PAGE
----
Self Care for Writers...

While writing, it is sometimes easy to forget that the words need you in order to be written down. Therefore, taking care of yourself is as important as taking care of your words.

It happens to us all: we write, scribble, edit and rivize. We get lost in a whirlwind of deadlines, or in a haze caused by the wish to be succesfull. We work, work some more, load ourselves up with coffee, and then keep on working. The funny thing is that if people show this behavior during 'normal' day-jobs, we tell them they are soon going to burn out. We try to help them, and hope that they'll be fine in the long run. Yet somehow, when a writer does this, people don't seem to understand that this behavior does exactly the same. And trust me when I tell you, you are not ready for a burn-out. I had mine when I was 29, and I am still recovering from it. The good thing is though, that I have learned to enjoy what I do, and take much better care of myself in the process, because of it. So, from writer to writer, here are some tips to take better care of yourself.

#1 Allow yourself to be a writer.
Calling yourself a writer isn't exclusively for those who are published. You are a writer the moment you pick up that pen/open a new Word-document and start putting down cohesive words. Allow yourself the title: Writer. This is your first achievement. Savor it, and remind yourself of it. You are a writer, and you have nothing to prove.

#2 Accept that in order to be successful, you will have to fail.
The world of publishing is complicated and tough. On average, the chance to find an agent drifts below 0.02%, and the chance of becoming a bestselling author... well, do the math... But that doesn't mean it's impossible. Many authors have conquered the odds. This means you can do it to. Shooting for that 0.02% only means that you will receive rejections. You will have people tell you that your work isn't good enough. And there's two things you can do with that. You can either quit, or keep going to improve your skills. Accept that you will fail, and you'll se that the pressure it takes off your submissions will create room for improvement.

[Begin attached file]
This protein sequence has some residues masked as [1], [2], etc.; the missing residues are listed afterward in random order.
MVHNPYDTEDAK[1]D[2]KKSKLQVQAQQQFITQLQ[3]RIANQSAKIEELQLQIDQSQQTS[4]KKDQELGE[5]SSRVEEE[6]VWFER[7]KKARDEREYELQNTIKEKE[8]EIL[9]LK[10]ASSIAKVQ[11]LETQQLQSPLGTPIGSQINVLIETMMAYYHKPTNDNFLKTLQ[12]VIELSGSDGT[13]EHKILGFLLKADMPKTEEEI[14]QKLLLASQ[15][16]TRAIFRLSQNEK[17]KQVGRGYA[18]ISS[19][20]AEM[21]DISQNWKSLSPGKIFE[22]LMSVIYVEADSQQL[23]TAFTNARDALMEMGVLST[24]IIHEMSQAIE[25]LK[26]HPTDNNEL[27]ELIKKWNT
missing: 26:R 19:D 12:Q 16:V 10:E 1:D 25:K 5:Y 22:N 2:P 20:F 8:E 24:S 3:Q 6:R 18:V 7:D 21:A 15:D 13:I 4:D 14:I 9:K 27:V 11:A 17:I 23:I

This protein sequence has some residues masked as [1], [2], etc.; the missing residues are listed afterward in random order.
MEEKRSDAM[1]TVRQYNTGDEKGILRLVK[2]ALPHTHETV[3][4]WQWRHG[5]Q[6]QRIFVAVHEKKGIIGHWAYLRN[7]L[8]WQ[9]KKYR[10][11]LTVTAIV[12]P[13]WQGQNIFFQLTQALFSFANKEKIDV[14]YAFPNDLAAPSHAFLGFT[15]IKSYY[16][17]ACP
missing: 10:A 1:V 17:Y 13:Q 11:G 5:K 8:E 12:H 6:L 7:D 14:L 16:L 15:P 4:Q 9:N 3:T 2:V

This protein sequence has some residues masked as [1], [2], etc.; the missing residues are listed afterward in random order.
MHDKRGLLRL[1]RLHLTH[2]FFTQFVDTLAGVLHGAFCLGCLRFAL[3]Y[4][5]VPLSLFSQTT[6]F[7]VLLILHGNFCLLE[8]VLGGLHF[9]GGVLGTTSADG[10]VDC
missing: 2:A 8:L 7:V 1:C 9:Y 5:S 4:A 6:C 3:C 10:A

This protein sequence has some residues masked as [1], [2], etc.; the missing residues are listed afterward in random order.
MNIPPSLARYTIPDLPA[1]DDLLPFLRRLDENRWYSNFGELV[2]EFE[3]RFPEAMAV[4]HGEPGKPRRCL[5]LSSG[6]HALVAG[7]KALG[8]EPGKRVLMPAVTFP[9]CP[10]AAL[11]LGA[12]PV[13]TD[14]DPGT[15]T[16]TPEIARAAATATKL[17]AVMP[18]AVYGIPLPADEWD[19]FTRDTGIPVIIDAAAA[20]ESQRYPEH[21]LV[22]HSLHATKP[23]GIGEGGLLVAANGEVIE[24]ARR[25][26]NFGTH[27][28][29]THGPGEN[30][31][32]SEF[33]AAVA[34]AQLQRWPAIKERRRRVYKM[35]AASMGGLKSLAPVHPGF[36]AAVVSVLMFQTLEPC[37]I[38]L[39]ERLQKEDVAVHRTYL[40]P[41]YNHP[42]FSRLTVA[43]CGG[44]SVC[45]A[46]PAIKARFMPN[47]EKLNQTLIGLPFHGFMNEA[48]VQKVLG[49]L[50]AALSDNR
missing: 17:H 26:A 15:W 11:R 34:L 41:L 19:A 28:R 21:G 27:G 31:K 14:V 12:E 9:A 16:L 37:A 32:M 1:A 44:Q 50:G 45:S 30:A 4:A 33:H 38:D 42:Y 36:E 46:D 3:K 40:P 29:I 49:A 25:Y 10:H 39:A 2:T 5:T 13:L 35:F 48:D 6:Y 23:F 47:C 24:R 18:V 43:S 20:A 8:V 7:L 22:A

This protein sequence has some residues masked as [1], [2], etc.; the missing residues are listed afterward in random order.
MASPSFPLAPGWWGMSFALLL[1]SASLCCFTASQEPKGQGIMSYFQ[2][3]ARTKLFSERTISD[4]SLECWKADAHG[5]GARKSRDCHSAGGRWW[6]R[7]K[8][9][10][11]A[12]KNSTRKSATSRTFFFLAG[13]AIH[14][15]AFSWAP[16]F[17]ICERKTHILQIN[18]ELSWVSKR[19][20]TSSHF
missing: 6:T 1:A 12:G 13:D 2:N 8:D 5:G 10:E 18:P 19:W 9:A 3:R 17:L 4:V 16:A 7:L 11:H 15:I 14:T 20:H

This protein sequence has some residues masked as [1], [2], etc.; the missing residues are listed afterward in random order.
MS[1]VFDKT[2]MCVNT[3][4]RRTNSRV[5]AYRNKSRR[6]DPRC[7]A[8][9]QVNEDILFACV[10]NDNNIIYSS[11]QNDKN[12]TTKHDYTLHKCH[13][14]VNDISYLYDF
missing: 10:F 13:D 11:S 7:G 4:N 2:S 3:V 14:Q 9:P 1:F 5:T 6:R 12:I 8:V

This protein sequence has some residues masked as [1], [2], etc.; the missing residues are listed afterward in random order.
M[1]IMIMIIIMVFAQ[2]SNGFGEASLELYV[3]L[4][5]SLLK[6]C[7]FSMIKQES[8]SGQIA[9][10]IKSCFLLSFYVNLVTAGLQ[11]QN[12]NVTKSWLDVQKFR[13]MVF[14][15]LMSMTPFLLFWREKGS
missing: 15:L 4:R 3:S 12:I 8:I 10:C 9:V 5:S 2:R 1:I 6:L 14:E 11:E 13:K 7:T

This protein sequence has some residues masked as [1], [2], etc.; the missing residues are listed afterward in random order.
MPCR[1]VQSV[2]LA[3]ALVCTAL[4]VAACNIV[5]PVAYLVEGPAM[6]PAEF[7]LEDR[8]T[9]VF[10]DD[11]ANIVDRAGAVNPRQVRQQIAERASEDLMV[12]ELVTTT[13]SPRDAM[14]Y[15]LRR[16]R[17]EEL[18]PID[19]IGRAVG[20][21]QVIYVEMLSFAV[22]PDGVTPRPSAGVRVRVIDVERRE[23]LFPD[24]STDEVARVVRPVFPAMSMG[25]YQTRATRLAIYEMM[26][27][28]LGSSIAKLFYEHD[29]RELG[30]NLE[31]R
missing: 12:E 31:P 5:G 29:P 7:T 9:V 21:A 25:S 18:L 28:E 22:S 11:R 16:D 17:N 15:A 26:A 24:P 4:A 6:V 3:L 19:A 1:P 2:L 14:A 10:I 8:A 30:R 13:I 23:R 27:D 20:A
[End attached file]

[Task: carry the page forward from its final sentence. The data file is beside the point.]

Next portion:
#3 Take a break.
This is easy. We simply have to close our laptops, and stop typing for a moment... some hours... some days... perhaps some months. Give yourself time to write. This can be difficult if you are working with deadlines, but even then it is important to take a step back. Because only then will you be able to look at your work objectively again. Perhaps this round you'll finally discover what's wrong with chapter 4!

#4 Do something that isn't writing.
Life is wonderful. And although I do not write blogs about the Zen state of mind, or meditation, or basically anything that might elevate to highter realms, it is important to realize that life is, in fact, wonderful. There are so many things to see, so many things to do. Go out, find something you enjoy, and go do it; no writing, just enjoying life as it is. You might be surprised about the inspiration it'll bring along.

#5 Stop checking your e-mails so obsessively.
This is also something we are all guilty of. We sent in a submission and we start refreshing our mailboxes every 10 minutes to see if we received a response. Stop it... right now. Nowadays, your mailbox will alert you when you've received a message. There is no need to refresh. And I know things can get exciting. The moment you see the notification popping onto your screen, showing you the name of that agent your queried... Oh man, your heartbeat rises, adrenaline kicks in. This is that golden moment, that Schrödinger moment on which you are both accepted and rejected, until you open that mail. I get it, I really do. Breathe. Let it sit there for a while. Let it wait for some hours before you open it. You'll find that being able to do things on your terms will make you feel stronger, and up for the task of owning that rejection (or of course to celebrate the moment you have found yourself that dream agent!).

Happy writing!